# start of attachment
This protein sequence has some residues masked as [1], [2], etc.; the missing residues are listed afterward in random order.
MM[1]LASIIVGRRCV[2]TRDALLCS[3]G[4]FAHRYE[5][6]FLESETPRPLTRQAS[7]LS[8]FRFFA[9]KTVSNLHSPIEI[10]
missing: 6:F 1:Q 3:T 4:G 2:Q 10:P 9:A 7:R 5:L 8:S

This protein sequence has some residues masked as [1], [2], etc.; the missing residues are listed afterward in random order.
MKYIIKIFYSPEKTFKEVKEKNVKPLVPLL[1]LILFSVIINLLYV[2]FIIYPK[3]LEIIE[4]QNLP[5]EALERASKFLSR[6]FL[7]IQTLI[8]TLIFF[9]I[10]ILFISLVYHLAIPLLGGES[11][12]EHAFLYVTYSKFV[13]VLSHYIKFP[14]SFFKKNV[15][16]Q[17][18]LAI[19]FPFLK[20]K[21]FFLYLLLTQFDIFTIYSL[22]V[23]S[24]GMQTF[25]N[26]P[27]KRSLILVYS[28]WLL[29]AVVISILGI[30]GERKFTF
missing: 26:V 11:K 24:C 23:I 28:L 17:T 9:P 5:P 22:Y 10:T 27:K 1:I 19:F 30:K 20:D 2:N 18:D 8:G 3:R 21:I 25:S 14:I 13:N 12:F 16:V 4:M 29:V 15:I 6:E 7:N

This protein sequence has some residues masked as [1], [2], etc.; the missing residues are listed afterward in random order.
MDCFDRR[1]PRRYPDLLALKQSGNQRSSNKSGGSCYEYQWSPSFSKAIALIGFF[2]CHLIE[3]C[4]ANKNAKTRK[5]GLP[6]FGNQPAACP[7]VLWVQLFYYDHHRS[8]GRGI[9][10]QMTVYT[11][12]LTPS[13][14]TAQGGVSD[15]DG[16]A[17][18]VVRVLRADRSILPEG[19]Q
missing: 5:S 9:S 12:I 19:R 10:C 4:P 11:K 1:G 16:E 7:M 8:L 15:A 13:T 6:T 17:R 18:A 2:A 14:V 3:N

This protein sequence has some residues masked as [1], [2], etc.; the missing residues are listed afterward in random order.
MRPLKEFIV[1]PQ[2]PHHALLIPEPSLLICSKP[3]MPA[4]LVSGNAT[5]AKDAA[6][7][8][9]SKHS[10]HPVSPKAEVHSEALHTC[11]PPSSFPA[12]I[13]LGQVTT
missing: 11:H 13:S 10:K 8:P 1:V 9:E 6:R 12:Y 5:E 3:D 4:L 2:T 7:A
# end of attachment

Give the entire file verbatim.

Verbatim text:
This protein sequence has some residues masked as [1], [2], etc.; the missing residues are listed afterward in random order.
MM[1]LASIIVGRRCV[2]TRDALLCS[3]G[4]FAHRYE[5][6]FLESETPRPLTRQAS[7]LS[8]FRFFA[9]KTVSNLHSPIEI[10]
missing: 6:F 1:Q 3:T 4:G 2:Q 10:P 9:A 7:R 5:L 8:S

This protein sequence has some residues masked as [1], [2], etc.; the missing residues are listed afterward in random order.
MKYIIKIFYSPEKTFKEVKEKNVKPLVPLL[1]LILFSVIINLLYV[2]FIIYPK[3]LEIIE[4]QNLP[5]EALERASKFLSR[6]FL[7]IQTLI[8]TLIFF[9]I[10]ILFISLVYHLAIPLLGGES[11][12]EHAFLYVTYSKFV[13]VLSHYIKFP[14]SFFKKNV[15][16]Q[17][18]LAI[19]FPFLK[20]K[21]FFLYLLLTQFDIFTIYSL[22]V[23]S[24]GMQTF[25]N[26]P[27]KRSLILVYS[28]WLL[29]AVVISILGI[30]GERKFTF
missing: 26:V 11:K 24:C 23:I 28:L 17:T 9:P 5:P 22:Y 10:T 27:K 1:I 19:F 30:K 20:D 2:N 18:D 8:G 3:R 21:I 25:S 14:I 13:N 12:F 16:V 4:M 29:V 15:I 6:E 7:N

This protein sequence has some residues masked as [1], [2], etc.; the missing residues are listed afterward in random order.
MDCFDRR[1]PRRYPDLLALKQSGNQRSSNKSGGSCYEYQWSPSFSKAIALIGFF[2]CHLIE[3]C[4]ANKNAKTRK[5]GLP[6]FGNQPAACP[7]VLWVQLFYYDHHRS[8]GRGI[9][10]QMTVYT[11][12]LTPS[13][14]TAQGGVSD[15]DG[16]A[17][18]VVRVLRADRSILPEG[19]Q
missing: 5:S 9:S 12:I 19:R 10:C 4:P 11:K 1:G 16:E 7:M 8:L 15:A 13:T 6:T 17:R 18:A 2:A 14:V 3:N

This protein sequence has some residues masked as [1], [2], etc.; the missing residues are listed afterward in random order.
MRPLKEFIV[1]PQ[2]PHHALLIPEPSLLICSKP[3]MPA[4]LVSGNAT[5]AKDAA[6][7][8][9]SKHS[10]HPVSPKAEVHSEALHTC[11]PPSSFPA[12]I[13]LGQVTT
missing: 11:H 13:S 10:K 8:P 1:V 9:E 6:R 12:Y 5:E 3:D 4:L 2:T 7:A